There’s a Canadian rumour going around that says if you apologize to another driver in a collision you are automatically accepting liability. Is it true?
Saying “sorry” to the other driver does not make you liable (responsible) for an accident. Liability turns on the actual facts of the collision. The answers to the following kinds of questions will have an impact on liability (responsibility):
- a) Were you following the ‘rules of the road’?
- b) Were you paying attention?
- c) Were you ‘distracted’?
- d) Were you driving without keeping a proper, or any, lookout?
- e) Were you driving without due care and attention, and without reasonable consideration for other persons using the highway?
- f) Were you driving at a rate of speed that was unreasonable, having regard to all of the circumstances of the case?
- g) Were you operating a motor vehicle which was not equipped with proper brakes, or alternatively, failing to apply the brakes in time so as to avoid a collision?
- h) Did you fail to yield or take any evasive action to avoid a collision, or alternatively, fail to take such action in a timely manner?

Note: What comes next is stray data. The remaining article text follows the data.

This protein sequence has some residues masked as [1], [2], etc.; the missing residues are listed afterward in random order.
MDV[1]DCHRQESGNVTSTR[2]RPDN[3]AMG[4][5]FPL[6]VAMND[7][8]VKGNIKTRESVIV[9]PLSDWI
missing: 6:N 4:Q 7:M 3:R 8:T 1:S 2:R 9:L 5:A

- i) Did you fail to operate your vehicle under proper, or any, control?
- j) Did you fail to keep, or to ensure, that your vehicle was in good mechanical condition?
- k) Did you drive while your ability to operate a motor vehicle was impaired by the use of drugs, alcohol, weariness or other cause?
- l) Did you operate your vehicle in a manner that was dangerous to the public, having regard to all of the circumstances, including the nature, condition and use of such place and the amount of traffic that at the time was or might reasonably be expected to be on such place?
In Alberta the Alberta Evidence Act states that an apology in connection with any matter does not constitute an express or implied admission of fault or liability. Section 26.1(3) states that evidence of an apology made by or on behalf of a person in connection with any matter is not admissible in any court as evidence of the fault or liability of the person in connection with that matter.